Currently, many students take as many AP courses as possible because they have been told that will impress colleges. The original intent of AP courses was to provide post high school experience for those who have excelled in all the high school courses in a specific subject area and would benefit from the challenge of college work in that area while in high school. Now, a schedule dominated by four or five AP courses in their junior and senior years has become high school for many students. The report notes that the achievement pressure resulting from that kind of schedule contributes to “high rates of depression, delinquency, substance abuse, and anxiety” in adolescents.

Many years ago, a student came to me, as English curriculum leader, and asked for permission to take a junior English honors course and a senior AP Literature and Composition course at the same time in her junior year because she would be studying abroad for her senior year. I explained to her that it wouldn’t be wise because each of those courses had hefty time commitments and required a prodigious amount of reading and writing. As I listed the specific books and writing assignments, she looked me in the eye and said, “ I hear what you’re saying, but for me that’s a party.” I didn’t give that student permission to double-up because of the amount of work in taking the courses together and the availability of an AP English course at her international school although she would miss the singular challenge of the AP course and teacher at our school.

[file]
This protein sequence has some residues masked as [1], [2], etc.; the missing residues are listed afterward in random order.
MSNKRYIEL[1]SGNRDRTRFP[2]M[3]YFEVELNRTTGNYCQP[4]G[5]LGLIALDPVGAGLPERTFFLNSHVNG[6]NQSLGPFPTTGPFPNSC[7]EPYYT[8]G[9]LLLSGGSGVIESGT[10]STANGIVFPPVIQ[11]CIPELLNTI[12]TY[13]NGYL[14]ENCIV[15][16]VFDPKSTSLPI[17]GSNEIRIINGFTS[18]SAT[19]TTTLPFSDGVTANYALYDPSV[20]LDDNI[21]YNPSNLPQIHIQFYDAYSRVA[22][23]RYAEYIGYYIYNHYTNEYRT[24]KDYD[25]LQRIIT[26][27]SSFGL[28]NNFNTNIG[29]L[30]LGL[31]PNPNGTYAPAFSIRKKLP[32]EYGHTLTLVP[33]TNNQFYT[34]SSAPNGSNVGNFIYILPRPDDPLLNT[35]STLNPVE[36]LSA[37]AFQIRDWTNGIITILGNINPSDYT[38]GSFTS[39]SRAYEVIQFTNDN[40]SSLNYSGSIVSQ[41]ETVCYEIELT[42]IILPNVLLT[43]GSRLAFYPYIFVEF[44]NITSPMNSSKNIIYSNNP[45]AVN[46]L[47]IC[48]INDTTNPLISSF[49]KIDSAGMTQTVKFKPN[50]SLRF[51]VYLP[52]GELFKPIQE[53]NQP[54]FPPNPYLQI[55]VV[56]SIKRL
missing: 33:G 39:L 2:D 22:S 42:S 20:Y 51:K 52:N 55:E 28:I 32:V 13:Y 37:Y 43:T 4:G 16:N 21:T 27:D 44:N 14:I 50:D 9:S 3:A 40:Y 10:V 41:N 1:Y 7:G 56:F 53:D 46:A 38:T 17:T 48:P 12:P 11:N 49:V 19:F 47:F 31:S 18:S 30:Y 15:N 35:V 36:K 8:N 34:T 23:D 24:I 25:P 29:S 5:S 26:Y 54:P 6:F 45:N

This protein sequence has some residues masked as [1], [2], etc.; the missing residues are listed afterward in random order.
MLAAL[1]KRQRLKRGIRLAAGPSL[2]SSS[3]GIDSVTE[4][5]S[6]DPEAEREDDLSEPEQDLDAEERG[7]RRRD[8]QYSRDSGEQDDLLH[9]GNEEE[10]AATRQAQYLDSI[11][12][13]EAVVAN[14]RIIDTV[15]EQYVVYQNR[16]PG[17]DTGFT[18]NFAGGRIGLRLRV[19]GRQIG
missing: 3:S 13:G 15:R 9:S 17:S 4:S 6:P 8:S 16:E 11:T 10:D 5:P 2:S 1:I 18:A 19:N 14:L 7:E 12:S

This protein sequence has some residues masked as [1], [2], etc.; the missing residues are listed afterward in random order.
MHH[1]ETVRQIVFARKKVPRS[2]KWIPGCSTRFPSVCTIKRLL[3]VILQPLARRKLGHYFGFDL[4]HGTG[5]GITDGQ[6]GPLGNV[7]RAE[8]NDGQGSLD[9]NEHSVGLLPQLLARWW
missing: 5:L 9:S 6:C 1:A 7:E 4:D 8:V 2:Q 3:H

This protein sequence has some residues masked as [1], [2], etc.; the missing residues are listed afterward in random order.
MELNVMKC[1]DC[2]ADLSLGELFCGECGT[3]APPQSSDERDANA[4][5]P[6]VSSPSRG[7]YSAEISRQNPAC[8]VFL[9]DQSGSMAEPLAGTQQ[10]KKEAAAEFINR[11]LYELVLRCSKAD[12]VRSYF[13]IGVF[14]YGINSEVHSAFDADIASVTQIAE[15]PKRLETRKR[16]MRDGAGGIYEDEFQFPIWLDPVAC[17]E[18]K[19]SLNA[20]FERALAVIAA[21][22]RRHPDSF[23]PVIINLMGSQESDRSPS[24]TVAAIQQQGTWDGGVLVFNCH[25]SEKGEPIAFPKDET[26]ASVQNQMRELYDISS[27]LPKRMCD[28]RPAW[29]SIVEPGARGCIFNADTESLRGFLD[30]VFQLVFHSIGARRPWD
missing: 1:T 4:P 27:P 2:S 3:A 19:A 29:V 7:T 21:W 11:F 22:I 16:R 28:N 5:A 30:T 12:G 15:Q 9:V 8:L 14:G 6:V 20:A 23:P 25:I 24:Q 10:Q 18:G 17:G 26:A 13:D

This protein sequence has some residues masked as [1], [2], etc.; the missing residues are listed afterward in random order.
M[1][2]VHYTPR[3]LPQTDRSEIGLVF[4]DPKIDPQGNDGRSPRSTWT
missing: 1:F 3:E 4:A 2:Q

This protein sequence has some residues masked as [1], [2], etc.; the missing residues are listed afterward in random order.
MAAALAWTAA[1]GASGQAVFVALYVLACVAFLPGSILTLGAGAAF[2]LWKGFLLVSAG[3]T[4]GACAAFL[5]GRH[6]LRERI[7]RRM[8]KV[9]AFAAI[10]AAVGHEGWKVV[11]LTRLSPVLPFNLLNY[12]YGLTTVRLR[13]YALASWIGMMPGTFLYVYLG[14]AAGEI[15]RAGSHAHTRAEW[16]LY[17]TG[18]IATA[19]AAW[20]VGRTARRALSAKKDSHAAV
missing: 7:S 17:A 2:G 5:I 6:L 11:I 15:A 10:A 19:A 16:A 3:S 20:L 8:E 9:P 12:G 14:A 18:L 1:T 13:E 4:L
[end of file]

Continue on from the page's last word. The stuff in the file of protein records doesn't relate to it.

However, after that, when students or their parents asked for my advice about taking an AP course, I would use her word “party” and tell them that if the student thought that the course, in some intellectual way, would be a “party”, then he or she should take it. It has been my experience and the experience of the other curriculum leaders in all the other academic disciplines in my highly respected school district that two “parties”, two AP courses, is a maximum for high school juniors and seniors to take in each of those  academic years and, of course, no AP courses in the first year and the sophomore year.

Turning the Tide doesn’t use the term “party” but endorses that concept. The new application process will state clearly that “a large number of AP or IB courses per year are often not as valuable as sustained achievement in a limited number of areas”. The report recommends that the college application process identify students who are passionate about an area of study, students who find intellectual engagement in that area, not the ones who “game the system” with a long list of AP courses.

According to Turning the Tide, students similarly try to “game the system” with a long list of extra-curricular activities. Admissions officers are dismissive of the “brag lists” of a large number of activities in which they suspect students may have minimal commitment and surface involvement.

Their suspicions are correct. I recall a faculty meeting at which the advisor to the National Honor Society recommended that guidance counselors advise 8th graders about how to plan for their upcoming high school years. They were to be told that in high school they should play at least one sport, join one music group, join one academically oriented club, and do a community service project so that they would qualify for National Honor Society as seniors and get into a good college. I objected, saying that students had a lifetime to become neurotic and questioned why we should make it happen when they are fourteen.